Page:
By: Raúl Zibechi
The nation or region that does not have a strategic project, and holds on firmly to the steering wheel in the worst geopolitical storms is destined to get dragged along by the dominant winds. Latin America is letting the opportunity to break with its subordinate role as the empire’s backyard pass by, precisely because of lacking two conditions: a project and political stability.
South America, the region that is in the best condition to break with the mold that the United States imposes, finds itself divided and the countries that could focus on new directions are paralyzed. As a group, they have lost weight in the international arena and in the principal forums.
The document 2015 United States National Military Strategy, recently published and focused on the contention of China and Russia, mentions all the regions of the planet in various passages, but barely makes side references to Latin America and the Caribbean. What it doesn’t means is that the Pentagon has no policy towards the region, but rather that it does not perceive bigger problems in its backyard, where it only worries about “the transnational criminal organizations.”
Two meetings are happening at this time in Ufa, in the southern Urals: the summits of the BRICS countries and of the Shanghai Cooperation Organization (SCO). For the Chinese newspaper Global Times, the double meeting –in reality its about the convergence of interests– reflects “a profound change in the Euro-Asiatic situation” with the ability to influence all of the world, through powerful mechanisms like the BRICS Development Bank, the Silk Road Economic Belt and the Asian Infrastructure Investment Bank (Global Times, July 8, 2015). In both summits the role of the Latin American region is also marginal.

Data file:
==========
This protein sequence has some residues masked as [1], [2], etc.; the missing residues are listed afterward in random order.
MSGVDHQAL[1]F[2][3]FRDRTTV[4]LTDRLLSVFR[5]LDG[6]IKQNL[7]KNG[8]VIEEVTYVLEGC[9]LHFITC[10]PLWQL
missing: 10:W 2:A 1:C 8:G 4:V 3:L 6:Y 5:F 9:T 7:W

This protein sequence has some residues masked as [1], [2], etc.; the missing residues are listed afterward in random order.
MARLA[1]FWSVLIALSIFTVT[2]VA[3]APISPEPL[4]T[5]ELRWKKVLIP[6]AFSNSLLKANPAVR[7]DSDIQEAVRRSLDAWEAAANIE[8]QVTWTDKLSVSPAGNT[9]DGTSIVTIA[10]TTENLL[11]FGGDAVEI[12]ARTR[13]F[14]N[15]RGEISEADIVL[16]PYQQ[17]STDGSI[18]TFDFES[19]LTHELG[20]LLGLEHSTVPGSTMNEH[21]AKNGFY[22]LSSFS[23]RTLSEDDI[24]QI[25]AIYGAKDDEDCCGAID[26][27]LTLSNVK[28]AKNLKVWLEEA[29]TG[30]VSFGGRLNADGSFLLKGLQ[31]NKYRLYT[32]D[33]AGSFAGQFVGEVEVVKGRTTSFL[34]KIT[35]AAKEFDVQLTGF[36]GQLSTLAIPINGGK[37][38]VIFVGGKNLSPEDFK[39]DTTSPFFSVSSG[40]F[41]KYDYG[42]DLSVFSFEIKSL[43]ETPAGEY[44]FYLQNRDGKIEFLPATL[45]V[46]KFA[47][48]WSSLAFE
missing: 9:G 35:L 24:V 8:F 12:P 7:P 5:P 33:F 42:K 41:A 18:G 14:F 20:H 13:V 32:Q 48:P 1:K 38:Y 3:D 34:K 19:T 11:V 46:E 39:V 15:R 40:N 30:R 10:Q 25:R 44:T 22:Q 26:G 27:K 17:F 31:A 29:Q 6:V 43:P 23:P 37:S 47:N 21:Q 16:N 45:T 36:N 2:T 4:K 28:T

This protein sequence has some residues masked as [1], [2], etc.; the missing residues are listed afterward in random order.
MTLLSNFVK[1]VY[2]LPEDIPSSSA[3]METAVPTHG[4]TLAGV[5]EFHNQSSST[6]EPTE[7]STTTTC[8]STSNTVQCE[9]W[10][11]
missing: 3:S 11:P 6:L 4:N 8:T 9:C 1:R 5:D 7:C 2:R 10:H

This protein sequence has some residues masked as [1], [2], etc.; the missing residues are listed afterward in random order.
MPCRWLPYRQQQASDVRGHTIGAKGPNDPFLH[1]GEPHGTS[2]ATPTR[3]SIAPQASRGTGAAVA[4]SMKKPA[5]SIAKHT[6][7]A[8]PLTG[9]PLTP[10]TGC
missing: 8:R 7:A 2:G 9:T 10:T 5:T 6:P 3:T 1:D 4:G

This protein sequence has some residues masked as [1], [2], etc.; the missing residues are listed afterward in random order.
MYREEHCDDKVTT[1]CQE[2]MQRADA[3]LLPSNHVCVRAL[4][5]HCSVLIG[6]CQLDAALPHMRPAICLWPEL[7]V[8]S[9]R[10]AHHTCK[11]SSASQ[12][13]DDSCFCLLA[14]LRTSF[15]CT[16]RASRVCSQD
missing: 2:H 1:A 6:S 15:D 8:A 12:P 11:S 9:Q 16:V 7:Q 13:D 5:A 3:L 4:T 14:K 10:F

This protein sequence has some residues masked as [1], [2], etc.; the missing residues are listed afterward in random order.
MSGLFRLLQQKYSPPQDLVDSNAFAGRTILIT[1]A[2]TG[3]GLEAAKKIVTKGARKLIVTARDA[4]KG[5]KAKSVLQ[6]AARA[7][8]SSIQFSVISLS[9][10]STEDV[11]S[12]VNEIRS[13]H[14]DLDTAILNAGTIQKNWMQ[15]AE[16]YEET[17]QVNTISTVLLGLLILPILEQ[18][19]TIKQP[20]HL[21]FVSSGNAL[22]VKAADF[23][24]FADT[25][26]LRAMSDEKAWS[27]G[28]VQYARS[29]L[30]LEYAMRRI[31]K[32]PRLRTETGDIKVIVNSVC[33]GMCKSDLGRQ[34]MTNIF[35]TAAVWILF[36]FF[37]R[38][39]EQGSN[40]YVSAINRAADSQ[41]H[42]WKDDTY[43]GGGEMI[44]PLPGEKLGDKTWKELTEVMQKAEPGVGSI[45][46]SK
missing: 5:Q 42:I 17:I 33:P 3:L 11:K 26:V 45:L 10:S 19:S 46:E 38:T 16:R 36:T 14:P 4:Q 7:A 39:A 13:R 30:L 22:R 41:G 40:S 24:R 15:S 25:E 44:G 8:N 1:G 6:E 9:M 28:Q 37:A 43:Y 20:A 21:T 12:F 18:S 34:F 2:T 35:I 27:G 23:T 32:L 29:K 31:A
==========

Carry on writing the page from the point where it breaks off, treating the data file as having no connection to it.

Latin America is not present in the international conjuncture, nor do the big global powers, the traditional ones or the emerging ones, take it into account as a global actor. It is certain that the region never had a global presence, although Brazil played a certain role years ago in various scenarios and in institutions like the BRICS, but what’s noteworthy is the regression, in particular of South America, as an independent actor. There are seven reasons that explain this step backwards.
The first and most important is the paralysis of Brazil, a fruit of a combination of economic crisis and political crisis. The powerful offensive of the financial sector, the right and the middle classes against the PT and the government of Dilma Rousseff, added to the corruption in the state-owned Petrobras, placed them on the defensive and it’s not easy for them to retake the initiative.
Brazil was the country that has been able to design a national and regional strategy, which includes the development of an autonomous military-industrial complex and an independent foreign policy. The prison of some noteworthy directors of the big construction companies, like Marcelo Odebrecht, president of the key corporation in the construction of conventional and nuclear submarines, puts all of the Brazilian strategy at risk. The role that Brazil had as a regional leader with strong infrastructure investment tends to be substituted with the growing presence of China.